Thanks to this year's SWF, I was reminded to revisit Dr Lee's work. At Dr Gwee Li Sui's lecture Anne Lee Tzu Pheng 101, I learnt some things I never knew about Dr Lee's poetry. One tidbit was that the title of " My Country And My People", proffered significantly in quotation marks, was a reference to Chinese writer Lin Yutang's book of the same title. Dr Gwee's appreciation, which included a close reading of some of Dr Lee's poems, also reminded me of Dr Lee's own poetic purpose, which she herself articulated best at her lecture: "We need to hold on to and map interior realities with a language that builds us humanly."
I may have forgotten the lessons she gave about Shakespeare, but her writing has taught me far more important things about the ways in which poetry can be used to excavate uncomfortable truths, and the centrality of this persistent truth-seeking to a meaningful existence.
This desire to pursue meaning, through reading and writing, seems to have resonated with other attendees at the SWF this year.
On Monday last week, I went for a panel discussion, Singlit In Schools: What Should Students Read Next?. While I had no expectations about attendance, I was both astonished, and thrilled, that the Blue Room venue at The Arts House was packed with nearly 100 people, so much so that latecomers had to stand at the back of the room.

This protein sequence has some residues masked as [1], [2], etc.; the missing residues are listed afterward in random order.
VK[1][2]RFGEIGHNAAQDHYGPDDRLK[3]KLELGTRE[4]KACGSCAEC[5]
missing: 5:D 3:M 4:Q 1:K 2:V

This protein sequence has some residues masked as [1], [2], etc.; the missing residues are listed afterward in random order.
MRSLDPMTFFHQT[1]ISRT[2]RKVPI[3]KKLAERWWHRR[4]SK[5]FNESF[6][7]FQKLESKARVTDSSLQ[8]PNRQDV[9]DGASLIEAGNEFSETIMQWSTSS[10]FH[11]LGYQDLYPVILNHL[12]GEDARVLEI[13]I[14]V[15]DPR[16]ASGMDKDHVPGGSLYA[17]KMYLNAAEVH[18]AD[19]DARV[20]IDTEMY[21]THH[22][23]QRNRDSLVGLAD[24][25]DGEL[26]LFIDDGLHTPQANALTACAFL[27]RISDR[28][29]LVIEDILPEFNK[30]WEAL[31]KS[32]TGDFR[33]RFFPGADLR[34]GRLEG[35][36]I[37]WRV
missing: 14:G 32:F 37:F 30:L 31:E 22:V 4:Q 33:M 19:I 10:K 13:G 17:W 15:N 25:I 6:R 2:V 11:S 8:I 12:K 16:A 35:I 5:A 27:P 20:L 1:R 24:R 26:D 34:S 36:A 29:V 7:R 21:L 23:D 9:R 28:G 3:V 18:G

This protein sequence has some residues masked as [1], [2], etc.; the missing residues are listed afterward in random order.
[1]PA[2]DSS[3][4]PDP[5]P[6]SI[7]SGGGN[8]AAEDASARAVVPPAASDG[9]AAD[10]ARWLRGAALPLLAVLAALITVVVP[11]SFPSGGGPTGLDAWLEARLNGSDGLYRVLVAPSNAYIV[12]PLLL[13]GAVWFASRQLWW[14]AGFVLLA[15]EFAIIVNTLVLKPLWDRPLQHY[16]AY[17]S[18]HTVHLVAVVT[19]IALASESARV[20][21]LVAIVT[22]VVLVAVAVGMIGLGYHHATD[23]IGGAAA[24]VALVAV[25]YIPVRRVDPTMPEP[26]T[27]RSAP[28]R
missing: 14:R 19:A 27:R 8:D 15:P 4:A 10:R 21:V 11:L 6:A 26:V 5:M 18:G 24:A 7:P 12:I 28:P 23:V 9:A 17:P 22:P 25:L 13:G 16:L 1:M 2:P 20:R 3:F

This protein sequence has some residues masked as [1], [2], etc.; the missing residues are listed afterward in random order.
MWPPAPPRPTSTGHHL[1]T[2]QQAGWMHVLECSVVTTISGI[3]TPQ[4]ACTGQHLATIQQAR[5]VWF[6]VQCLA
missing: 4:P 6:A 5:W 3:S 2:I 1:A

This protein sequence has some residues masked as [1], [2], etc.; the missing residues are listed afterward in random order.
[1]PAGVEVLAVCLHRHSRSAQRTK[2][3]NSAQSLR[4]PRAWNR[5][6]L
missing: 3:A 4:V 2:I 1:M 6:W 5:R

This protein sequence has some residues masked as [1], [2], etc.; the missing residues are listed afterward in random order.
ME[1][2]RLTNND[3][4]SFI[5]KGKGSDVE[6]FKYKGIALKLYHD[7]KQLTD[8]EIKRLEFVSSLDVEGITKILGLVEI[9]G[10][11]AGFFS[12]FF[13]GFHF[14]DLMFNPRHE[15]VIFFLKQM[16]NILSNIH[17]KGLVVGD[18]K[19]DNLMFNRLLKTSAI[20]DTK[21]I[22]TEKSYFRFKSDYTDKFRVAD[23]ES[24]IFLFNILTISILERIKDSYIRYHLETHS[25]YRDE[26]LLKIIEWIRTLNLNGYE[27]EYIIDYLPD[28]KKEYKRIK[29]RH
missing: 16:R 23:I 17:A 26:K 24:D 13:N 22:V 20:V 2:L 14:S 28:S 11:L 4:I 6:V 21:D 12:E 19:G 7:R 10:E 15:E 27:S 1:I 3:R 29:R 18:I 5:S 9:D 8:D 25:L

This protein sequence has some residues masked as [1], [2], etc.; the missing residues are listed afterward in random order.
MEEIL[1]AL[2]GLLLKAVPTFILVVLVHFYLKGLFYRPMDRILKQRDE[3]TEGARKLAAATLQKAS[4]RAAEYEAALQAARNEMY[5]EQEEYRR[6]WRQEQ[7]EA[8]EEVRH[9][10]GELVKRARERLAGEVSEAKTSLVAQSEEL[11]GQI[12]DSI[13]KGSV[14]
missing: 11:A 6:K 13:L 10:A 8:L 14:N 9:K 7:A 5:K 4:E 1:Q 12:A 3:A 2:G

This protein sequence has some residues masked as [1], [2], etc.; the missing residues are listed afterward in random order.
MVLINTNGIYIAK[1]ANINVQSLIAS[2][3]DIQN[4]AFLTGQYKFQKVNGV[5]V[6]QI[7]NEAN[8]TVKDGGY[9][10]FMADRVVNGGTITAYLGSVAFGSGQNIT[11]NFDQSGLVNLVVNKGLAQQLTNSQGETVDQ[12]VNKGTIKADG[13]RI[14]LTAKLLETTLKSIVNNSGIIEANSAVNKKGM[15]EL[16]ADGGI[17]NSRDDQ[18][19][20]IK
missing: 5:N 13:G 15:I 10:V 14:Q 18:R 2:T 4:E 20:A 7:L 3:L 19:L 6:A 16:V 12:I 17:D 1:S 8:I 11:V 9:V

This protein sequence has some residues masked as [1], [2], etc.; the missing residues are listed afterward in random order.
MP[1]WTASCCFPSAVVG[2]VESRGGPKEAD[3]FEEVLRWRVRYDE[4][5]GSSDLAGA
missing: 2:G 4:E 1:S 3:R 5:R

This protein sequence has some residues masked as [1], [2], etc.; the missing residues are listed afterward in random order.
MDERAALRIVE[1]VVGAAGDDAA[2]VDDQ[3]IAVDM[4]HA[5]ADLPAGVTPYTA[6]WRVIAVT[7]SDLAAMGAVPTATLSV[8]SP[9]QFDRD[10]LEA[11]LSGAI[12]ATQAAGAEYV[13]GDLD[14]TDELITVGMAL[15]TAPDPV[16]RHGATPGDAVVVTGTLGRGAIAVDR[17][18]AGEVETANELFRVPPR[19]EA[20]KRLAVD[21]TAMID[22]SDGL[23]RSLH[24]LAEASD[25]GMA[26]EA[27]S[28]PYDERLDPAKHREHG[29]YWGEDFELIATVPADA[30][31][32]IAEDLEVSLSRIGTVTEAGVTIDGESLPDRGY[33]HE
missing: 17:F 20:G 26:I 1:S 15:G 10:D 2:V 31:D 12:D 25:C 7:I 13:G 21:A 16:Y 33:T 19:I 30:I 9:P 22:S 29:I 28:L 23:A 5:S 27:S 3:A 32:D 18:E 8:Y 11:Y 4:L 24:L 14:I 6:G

Thanks to moderator Dennis Yeo's brisk, disciplined reins as well as the diversity of the panel which featured poet Samuel Lee, poet/educator Heng Siok Tian and Professor Philip Holden, the lively session covered a diversity of views about canonical Singlit texts and the obstacles to establishing a Singlit syllabus.
Besides coming away with a reading list of yet more books to pursue, I was also heartened by the questions raised at the session, many of which did not so much question the need for Singlit as how it could be worked into the school syllabus. Just that shift in perspective is a leap forward in thinking about not just literature, but Singapore writing and the role it plays in Singaporean life.
Cynics may say that the SWF is preaching to the converted, that those attendees already have an interest in the literary art, hence their questions. Listening to the issues raised at the Singlit session, it was evident that former literature students and current educators were in the audience. I could only hope that the questions they raised about broadening the inclusion of Singaporean writing in the current school syllabus will be heard and acknowledged by the powers that be (ahem, Ministry of Education, the ball is in your court).
Arts practitioners and devotees (me included) like to bemoan the lack of support for the arts in general. But this recently concluded SWF has renewed my faith in its slow but steady progress. In the 20 editions of its existence, the number of the converted has grown steadily, as can be seen in the standing-room-only crowds for many sessions.
But what I most appreciated about the festival is the space it has provided over the years to generate thought and discussion about the things that matter, and how writing and reading can help map those issues.